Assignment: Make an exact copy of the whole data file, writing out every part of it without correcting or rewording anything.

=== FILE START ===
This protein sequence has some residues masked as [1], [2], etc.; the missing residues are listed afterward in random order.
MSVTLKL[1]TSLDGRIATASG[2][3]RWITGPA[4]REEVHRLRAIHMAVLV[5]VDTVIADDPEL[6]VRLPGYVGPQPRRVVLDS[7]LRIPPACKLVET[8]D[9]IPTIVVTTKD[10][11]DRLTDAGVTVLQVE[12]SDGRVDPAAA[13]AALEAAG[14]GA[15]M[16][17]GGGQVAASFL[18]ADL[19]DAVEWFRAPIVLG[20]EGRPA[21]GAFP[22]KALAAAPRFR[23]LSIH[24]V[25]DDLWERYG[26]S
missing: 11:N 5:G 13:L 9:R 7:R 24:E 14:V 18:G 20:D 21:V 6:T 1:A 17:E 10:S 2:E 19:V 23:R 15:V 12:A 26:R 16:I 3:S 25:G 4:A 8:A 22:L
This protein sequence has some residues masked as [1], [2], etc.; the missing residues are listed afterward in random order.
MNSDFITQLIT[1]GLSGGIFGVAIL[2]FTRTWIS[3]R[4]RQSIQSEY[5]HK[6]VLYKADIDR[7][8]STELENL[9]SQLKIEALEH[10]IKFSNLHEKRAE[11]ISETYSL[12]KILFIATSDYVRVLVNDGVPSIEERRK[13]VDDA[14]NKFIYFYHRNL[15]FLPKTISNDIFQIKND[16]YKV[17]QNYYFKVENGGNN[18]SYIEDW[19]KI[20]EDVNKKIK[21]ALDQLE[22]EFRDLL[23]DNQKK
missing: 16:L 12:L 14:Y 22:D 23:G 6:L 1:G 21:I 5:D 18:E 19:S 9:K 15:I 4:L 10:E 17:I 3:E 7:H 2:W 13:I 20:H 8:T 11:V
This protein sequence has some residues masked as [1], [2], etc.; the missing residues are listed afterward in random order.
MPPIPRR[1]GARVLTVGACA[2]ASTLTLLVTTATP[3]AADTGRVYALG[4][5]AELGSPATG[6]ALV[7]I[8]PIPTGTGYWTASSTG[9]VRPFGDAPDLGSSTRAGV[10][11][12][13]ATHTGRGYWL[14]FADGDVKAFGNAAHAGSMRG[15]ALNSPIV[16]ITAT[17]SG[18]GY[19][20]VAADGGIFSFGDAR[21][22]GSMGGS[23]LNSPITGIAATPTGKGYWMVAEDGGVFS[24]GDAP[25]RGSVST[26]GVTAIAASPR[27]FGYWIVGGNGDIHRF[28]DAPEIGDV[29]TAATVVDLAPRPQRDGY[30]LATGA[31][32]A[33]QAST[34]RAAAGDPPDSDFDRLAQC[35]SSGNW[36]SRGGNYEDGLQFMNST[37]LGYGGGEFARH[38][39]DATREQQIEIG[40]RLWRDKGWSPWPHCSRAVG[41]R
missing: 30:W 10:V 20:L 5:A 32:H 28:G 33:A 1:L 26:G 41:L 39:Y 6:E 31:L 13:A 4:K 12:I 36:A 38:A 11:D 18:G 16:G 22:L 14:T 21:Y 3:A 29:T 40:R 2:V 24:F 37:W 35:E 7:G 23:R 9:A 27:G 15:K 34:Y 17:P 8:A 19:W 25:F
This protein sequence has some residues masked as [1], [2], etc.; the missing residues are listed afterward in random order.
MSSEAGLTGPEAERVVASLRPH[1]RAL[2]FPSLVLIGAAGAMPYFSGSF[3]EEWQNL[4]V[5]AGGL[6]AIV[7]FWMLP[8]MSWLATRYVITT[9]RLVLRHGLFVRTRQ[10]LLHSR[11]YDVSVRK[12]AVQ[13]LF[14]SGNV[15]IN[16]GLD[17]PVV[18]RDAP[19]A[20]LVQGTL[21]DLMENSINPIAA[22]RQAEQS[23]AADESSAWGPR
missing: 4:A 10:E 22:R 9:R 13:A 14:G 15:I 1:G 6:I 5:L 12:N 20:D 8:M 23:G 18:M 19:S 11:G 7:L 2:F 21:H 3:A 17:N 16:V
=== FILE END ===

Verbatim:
This protein sequence has some residues masked as [1], [2], etc.; the missing residues are listed afterward in random order.
MSVTLKL[1]TSLDGRIATASG[2][3]RWITGPA[4]REEVHRLRAIHMAVLV[5]VDTVIADDPEL[6]VRLPGYVGPQPRRVVLDS[7]LRIPPACKLVET[8]D[9]IPTIVVTTKD[10][11]DRLTDAGVTVLQVE[12]SDGRVDPAAA[13]AALEAAG[14]GA[15]M[16][17]GGGQVAASFL[18]ADL[19]DAVEWFRAPIVLG[20]EGRPA[21]GAFP[22]KALAAAPRFR[23]LSIH[24]V[25]DDLWERYG[26]S
missing: 11:N 5:G 13:L 9:R 7:R 24:E 14:V 18:G 20:D 21:V 6:T 1:A 17:E 10:S 2:E 19:V 23:R 15:V 12:A 26:R 16:I 3:S 25:G 4:A 8:A 22:L
This protein sequence has some residues masked as [1], [2], etc.; the missing residues are listed afterward in random order.
MNSDFITQLIT[1]GLSGGIFGVAIL[2]FTRTWIS[3]R[4]RQSIQSEY[5]HK[6]VLYKADIDR[7][8]STELENL[9]SQLKIEALEH[10]IKFSNLHEKRAE[11]ISETYSL[12]KILFIATSDYVRVLVNDGVPSIEERRK[13]VDDA[14]NKFIYFYHRNL[15]FLPKTISNDIFQIKND[16]YKV[17]QNYYFKVENGGNN[18]SYIEDW[19]KI[20]EDVNKKIK[21]ALDQLE[22]EFRDLL[23]DNQKK
missing: 16:L 12:L 14:Y 22:D 23:G 6:L 1:G 21:I 5:D 18:E 19:S 9:K 15:I 4:L 10:E 17:I 3:E 7:H 2:W 13:I 20:H 8:T 11:V
This protein sequence has some residues masked as [1], [2], etc.; the missing residues are listed afterward in random order.
MPPIPRR[1]GARVLTVGACA[2]ASTLTLLVTTATP[3]AADTGRVYALG[4][5]AELGSPATG[6]ALV[7]I[8]PIPTGTGYWTASSTG[9]VRPFGDAPDLGSSTRAGV[10][11][12][13]ATHTGRGYWL[14]FADGDVKAFGNAAHAGSMRG[15]ALNSPIV[16]ITAT[17]SG[18]GY[19][20]VAADGGIFSFGDAR[21][22]GSMGGS[23]LNSPITGIAATPTGKGYWMVAEDGGVFS[24]GDAP[25]RGSVST[26]GVTAIAASPR[27]FGYWIVGGNGDIHRF[28]DAPEIGDV[29]TAATVVDLAPRPQRDGY[30]LATGA[31][32]A[33]QAST[34]RAAAGDPPDSDFDRLAQC[35]SSGNW[36]SRGGNYEDGLQFMNST[37]LGYGGGEFARH[38][39]DATREQQIEIG[40]RLWRDKGWSPWPHCSRAVG[41]R
missing: 30:W 10:V 20:L 5:A 32:H 28:G 33:A 1:L 26:G 41:L 39:Y 6:E 31:L 13:A 4:K 12:I 36:A 38:A 11:D 18:G 16:G 22:L 14:T 21:Y 3:A 29:T 40:R 2:V 24:F 37:W 35:E 7:G 23:R 9:A 27:G 15:K 34:Y 17:P 8:A 19:W 25:F
This protein sequence has some residues masked as [1], [2], etc.; the missing residues are listed afterward in random order.
MSSEAGLTGPEAERVVASLRPH[1]RAL[2]FPSLVLIGAAGAMPYFSGSF[3]EEWQNL[4]V[5]AGGL[6]AIV[7]FWMLP[8]MSWLATRYVITT[9]RLVLRHGLFVRTRQ[10]LLHSR[11]YDVSVRK[12]AVQ[13]LF[14]SGNV[15]IN[16]GLD[17]PVV[18]RDAP[19]A[20]LVQGTL[21]DLMENSINPIAA[22]RQAEQS[23]AADESSAWGPR
missing: 4:A 10:E 22:R 9:R 13:A 14:G 15:I 1:G 6:I 5:L 12:N 20:D 8:M 23:G 18:M 19:S 11:G 7:L 2:F 21:H 3:A 17:N 16:V